Document Type

Article

Published In

Air, Soil and Water Research

Publication Date

2019

Subjects

Air -- Pollution -- Environmental aspects, Air quality management

Abstract

Institutional design for local air quality management is an underdeveloped area for research and practice. Although the United States has more than a century of organizational experience managing air quality at the Federal level, the recent years have seen a surge of interest in addressing municipal-scale solutions. Without information about the institutional designs, governance structures, and implications of localizing air quality management, practitioners may face challenges reducing population exposure to air pollutants. We offer a US national perspective on managing local air quality by assessing and surveying 117 local air quality authorities identified by the National Association of Clean Air Agencies. The results expose many commonalities and differences among local air quality management agencies across the United States. We find that the authority type and motivations for creating the local air quality agency drive much of the organization structure and capacity to fulfill mandates. The results further provide a means for evaluating the opportunities and challenges for creating local air quality agencies, while recognizing the factors that support effective institutional designs.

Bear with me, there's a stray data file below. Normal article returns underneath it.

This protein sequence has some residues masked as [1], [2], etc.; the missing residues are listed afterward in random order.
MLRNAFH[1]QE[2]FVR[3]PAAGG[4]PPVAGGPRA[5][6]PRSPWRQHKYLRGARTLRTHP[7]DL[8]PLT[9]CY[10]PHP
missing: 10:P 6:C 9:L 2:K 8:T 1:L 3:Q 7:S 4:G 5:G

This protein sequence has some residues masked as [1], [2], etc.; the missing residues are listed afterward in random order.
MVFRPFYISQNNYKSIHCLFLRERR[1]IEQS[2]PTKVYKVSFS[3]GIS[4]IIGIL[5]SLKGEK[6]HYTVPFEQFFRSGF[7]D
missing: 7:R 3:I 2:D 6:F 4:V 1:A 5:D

Description

Creative Commons License

This article is distributed under the terms of the Creative Commons Attribution 4.0 License (http://www.creativecommons.org/licenses/by/4.0/) which permits any use, reproduction and distribution of the work without further permission provided the original work is attributed as specified on the SAGE and Open Access pages (https://us.sagepub.com/en-us/nam/open-access-at-sage).

DOI

10.1177/1178622119842125

Persistent Identifier

https://archives.pdx.edu/ds/psu/28725

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